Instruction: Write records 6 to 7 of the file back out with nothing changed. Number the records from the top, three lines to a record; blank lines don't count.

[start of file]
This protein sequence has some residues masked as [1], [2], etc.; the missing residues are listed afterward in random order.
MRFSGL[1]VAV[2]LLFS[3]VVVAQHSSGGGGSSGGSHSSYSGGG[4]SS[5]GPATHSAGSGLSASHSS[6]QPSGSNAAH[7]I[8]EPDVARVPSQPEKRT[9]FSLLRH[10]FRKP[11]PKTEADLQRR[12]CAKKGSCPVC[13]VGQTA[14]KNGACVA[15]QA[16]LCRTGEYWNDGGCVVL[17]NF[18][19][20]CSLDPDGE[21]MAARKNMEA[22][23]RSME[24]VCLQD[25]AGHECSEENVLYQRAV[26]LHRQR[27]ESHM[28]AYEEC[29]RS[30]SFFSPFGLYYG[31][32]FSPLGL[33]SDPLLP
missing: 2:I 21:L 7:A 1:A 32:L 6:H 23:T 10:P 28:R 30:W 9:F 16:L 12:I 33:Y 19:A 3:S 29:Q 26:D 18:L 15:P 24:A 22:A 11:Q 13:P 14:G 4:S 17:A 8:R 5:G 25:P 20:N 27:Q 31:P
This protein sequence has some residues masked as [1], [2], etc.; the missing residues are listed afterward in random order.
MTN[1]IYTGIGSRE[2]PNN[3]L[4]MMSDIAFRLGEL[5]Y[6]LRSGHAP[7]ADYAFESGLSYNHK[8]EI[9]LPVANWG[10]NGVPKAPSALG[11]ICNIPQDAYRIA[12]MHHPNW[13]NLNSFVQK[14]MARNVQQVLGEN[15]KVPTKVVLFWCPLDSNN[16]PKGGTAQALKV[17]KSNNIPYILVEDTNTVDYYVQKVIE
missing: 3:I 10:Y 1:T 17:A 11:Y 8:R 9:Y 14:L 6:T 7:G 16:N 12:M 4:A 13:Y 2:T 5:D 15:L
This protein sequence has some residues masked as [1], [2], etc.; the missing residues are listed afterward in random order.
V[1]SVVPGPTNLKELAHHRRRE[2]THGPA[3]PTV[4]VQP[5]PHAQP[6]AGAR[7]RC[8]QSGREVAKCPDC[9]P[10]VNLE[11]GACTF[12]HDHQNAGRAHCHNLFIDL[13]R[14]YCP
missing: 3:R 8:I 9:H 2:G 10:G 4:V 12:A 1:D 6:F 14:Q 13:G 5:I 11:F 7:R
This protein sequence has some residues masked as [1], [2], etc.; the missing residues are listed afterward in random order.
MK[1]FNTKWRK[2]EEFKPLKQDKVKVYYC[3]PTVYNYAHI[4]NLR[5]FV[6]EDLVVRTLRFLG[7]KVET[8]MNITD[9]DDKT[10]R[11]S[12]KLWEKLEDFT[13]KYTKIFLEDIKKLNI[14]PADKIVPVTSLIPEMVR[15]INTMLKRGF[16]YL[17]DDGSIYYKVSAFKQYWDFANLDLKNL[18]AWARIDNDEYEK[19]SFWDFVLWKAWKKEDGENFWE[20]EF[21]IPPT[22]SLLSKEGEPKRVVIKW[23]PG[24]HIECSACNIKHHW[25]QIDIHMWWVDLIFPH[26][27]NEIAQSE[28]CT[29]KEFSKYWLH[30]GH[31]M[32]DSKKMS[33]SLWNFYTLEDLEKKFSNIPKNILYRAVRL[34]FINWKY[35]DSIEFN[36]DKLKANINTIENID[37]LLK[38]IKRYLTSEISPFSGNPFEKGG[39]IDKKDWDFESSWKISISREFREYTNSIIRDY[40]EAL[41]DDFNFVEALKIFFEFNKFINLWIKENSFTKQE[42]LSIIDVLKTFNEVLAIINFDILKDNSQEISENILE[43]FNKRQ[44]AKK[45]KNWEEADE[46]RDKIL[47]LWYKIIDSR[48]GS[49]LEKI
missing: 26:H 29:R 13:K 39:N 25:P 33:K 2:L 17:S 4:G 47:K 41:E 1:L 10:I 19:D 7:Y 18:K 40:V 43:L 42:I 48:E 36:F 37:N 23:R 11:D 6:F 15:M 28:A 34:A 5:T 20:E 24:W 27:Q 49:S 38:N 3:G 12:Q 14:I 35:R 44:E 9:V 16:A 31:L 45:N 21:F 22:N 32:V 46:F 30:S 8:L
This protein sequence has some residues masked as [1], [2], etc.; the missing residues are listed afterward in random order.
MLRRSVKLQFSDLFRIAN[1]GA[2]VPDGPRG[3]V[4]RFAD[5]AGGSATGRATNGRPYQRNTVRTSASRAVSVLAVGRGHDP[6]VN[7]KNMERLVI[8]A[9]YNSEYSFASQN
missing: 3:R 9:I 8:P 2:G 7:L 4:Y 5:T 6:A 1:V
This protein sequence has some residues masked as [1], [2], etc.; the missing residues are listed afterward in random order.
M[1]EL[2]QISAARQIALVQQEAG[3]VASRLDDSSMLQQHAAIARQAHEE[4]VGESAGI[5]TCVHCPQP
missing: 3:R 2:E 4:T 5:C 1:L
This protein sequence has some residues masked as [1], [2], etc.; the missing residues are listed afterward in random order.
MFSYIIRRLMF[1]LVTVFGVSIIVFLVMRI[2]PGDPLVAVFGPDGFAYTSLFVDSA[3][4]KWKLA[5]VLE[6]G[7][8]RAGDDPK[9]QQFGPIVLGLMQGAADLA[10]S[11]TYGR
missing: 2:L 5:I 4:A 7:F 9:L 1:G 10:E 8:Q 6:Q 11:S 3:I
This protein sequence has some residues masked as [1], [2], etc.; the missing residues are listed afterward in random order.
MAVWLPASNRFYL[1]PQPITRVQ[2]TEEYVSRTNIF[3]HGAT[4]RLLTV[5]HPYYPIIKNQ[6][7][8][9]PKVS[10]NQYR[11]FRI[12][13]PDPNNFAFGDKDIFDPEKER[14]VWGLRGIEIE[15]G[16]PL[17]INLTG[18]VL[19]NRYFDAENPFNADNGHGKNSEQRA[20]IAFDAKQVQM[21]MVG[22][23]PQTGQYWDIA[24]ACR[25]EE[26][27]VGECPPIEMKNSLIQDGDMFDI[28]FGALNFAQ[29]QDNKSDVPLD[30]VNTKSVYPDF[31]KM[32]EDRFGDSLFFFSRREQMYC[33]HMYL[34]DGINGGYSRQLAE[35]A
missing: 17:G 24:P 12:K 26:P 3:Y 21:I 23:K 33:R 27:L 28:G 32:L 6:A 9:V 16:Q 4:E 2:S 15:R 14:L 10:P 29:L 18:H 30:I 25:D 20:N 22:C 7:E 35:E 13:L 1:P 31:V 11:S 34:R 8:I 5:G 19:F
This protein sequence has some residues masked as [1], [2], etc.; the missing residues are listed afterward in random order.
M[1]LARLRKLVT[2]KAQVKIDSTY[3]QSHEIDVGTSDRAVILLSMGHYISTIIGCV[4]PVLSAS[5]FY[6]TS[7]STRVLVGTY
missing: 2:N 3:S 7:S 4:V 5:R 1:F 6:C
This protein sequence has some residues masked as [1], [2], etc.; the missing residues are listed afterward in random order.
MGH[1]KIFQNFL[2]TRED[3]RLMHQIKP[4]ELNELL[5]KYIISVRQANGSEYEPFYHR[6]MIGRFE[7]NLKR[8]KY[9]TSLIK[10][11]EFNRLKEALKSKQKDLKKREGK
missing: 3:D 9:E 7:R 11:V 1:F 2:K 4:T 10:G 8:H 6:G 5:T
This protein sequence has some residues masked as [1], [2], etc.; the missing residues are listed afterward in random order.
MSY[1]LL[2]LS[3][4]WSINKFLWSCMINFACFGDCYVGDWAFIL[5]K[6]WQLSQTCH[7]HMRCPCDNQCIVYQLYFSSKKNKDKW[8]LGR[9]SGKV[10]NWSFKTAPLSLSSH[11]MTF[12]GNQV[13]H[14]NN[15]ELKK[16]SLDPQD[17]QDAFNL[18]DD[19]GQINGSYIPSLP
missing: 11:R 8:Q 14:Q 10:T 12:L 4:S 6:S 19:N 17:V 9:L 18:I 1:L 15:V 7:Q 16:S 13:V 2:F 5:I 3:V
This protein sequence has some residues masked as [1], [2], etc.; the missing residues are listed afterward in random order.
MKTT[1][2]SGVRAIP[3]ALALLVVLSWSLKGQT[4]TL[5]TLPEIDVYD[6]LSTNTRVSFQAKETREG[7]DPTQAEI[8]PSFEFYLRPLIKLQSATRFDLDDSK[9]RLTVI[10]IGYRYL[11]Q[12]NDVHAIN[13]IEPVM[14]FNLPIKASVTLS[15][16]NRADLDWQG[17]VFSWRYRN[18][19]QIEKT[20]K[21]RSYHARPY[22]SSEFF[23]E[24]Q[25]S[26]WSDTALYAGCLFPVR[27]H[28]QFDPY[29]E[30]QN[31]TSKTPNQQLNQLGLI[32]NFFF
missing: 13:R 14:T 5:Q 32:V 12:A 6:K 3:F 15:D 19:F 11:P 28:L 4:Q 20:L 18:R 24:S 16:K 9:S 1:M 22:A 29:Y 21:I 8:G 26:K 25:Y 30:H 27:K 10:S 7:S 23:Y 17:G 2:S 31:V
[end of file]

This protein sequence has some residues masked as [1], [2], etc.; the missing residues are listed afterward in random order.
M[1]EL[2]QISAARQIALVQQEAG[3]VASRLDDSSMLQQHAAIARQAHEE[4]VGESAGI[5]TCVHCPQP
missing: 3:R 2:E 4:T 5:C 1:L
This protein sequence has some residues masked as [1], [2], etc.; the missing residues are listed afterward in random order.
MFSYIIRRLMF[1]LVTVFGVSIIVFLVMRI[2]PGDPLVAVFGPDGFAYTSLFVDSA[3][4]KWKLA[5]VLE[6]G[7][8]RAGDDPK[9]QQFGPIVLGLMQGAADLA[10]S[11]TYGR
missing: 2:L 5:I 4:A 7:F 9:L 1:G 10:E 8:Q 6:Q 11:S 3:I